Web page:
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The Day I Met Harmon Killebrew

Harmon Killebrew, the legendary Minnesota Twins slugger, defined ‘gentleman’ and provided my mom with a great keepsake.

By Terry Melia

The year was 2000, and it was an unseasonably warm December day in Richmond, Va. As Upper Deck’s e-commerce project manager at the time, I was working at the Tuff Stuff Autograph Show inside the Richmond Raceway.

I was given the task of orchestrating the start and end times, as well as securing the raw materials needed (baseballs, 8-by-10s, mini helmets, etc.) for each of the retired athletes Upper Deck had secured to sign at the show. Our lineup included Hall of Famers like Lou Brock, Reggie Jackson, Jim Palmer, Warren Spahn, Steve Carlton and Harmon Killebrew, the last being the legendary Twins slugger who passed away May 17, 2011, at the age of 74. These guys were all baseball icons, and I was thrilled just to be working alongside each of them.

There were 10 of us from Upper Deck who made the trip from Carlsbad, Calif., to make sure the day’s proceedings ran smoothly. We each had a role to play, such as taking autograph tickets, selling raw materials to autograph seekers, filtering people through long lines, assisting the athletes with pens and Sharpies, applying serially numbered Upper Deck Authenticated (UDA) show holograms to each of the pieces seconds after the athletes signed them and then matching up the proper COA (certificate of authenticity) with each item so that fans could walk away with a great signature, as well as the documentation to back it up.


I was able to assign myself to three athletes that day and assist with their 60-minute signing sessions. I chose, in no particular order, Brock, Carlton and Killebrew. I had met Brock years before at an autograph show in Anaheim when I was the editor of Trading Cards Magazine. He signed an 8-by-10 for me that day and wished me well with the new start-up publication. It was an exciting moment for me, and I remembered his pleasant demeanor. I was happy to see that nothing had changed in the ensuing 10 years, and that he remained the best-dressed athlete on hand. Brock really took pride in his appearance.

My day closed with Carlton, the former Phillies southpaw who was appropriately nicknamed “Lefty.” He was a quiet sort, polite as the day is long and a consummate pro when it came to laying down his signature. He reminded me of a slightly older version of Bruce Boxleitner, the actor who used to star in The Scarecrow and Mrs. King and Babylon 5.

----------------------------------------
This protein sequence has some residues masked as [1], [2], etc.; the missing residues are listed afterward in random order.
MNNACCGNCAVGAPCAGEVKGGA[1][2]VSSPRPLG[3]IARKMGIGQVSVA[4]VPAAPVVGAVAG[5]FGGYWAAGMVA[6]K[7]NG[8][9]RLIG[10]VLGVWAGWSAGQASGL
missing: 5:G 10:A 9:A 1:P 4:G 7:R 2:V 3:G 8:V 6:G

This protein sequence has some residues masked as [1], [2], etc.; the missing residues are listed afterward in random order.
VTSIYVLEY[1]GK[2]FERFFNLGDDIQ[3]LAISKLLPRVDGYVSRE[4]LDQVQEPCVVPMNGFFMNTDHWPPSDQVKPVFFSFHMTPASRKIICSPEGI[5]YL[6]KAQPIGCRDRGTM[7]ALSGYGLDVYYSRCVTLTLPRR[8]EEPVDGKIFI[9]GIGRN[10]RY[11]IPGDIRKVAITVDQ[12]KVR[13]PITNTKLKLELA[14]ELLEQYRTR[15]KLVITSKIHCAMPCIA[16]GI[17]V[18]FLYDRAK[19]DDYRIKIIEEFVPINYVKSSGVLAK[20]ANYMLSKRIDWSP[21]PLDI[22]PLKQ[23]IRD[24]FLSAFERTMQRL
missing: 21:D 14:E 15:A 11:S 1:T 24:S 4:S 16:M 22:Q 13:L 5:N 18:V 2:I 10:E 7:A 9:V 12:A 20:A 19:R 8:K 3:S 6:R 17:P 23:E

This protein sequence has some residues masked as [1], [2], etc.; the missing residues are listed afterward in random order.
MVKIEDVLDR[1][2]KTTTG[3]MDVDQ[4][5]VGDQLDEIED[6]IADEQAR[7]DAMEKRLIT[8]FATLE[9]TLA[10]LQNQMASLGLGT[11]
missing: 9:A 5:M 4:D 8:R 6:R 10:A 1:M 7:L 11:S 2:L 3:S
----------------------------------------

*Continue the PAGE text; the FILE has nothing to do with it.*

But in between Brock and Carlton, I found myself alongside Killebrew, hologramming each of his signatures for the fans. He was a very nice old man, I thought. He was 64 years old and reminded me of someone’s good-natured grandfather, which he was. But what I noticed throughout the hour-long signing, which went about 15 minutes over, was that he took his time and signed each item with flawless penmanship. He took great pride in his signature and was very earnest about being consistent. And if someone asked him to personalize an item, he did so without batting an eye.


At the end of the day, I sought out Killebrew to ask him for an autograph of my own. Like a regular fan, we were given the chance to secure an autograph or two, just as long as we paid for them. I knew all about his 573 home runs even though I couldn’t recall ever seeing him play. But his stats and accolades spoke volumes: 2,086 hits, 1,564 runs batted in, 1969 American League MVP and 1984 first-ballot Hall of Fame inductee.

I walked up to Harmon, and he put his hand on my shoulder and asked what he could do for me. I said I’d like to get a personalized 8-by-10 for me, along with a baseball that he could personalize to my mom, a native Minnesotan who grew up in Le Sueur, known to locals as the “Valley of the Green Giant.”


He laughed and said no problem. With a black Sharpie in hand, he took the 8-by-10 and signed it: “To My Pal Terry. All the best! Harmon Killebrew HOF ’84.” He then asked me what my mom’s name was and I answered “Margaret.” But I quickly told him the back story behind her nickname “Ming.” He listened to my rant about an old newspaper comic strip where one of the characters named Ming used to wear her hair in pigtails like my mom did as a young girl. Her brother Tom had given her the nickname while they were in grade school, and it stuck.

He laughed again, took the baseball, grabbed a blue ballpoint pen and signed it: “To Ming Sincere Regards Harmon Killebrew HOF ’84.” She still has it displayed proudly in her family room back on Long Island, and I still have the 8-by-10, which I looked at periodically for inspiration.

Thanks Harmon. You were a class act and a terrific role model.

Terry Melia is a freelance writer living in San Diego.

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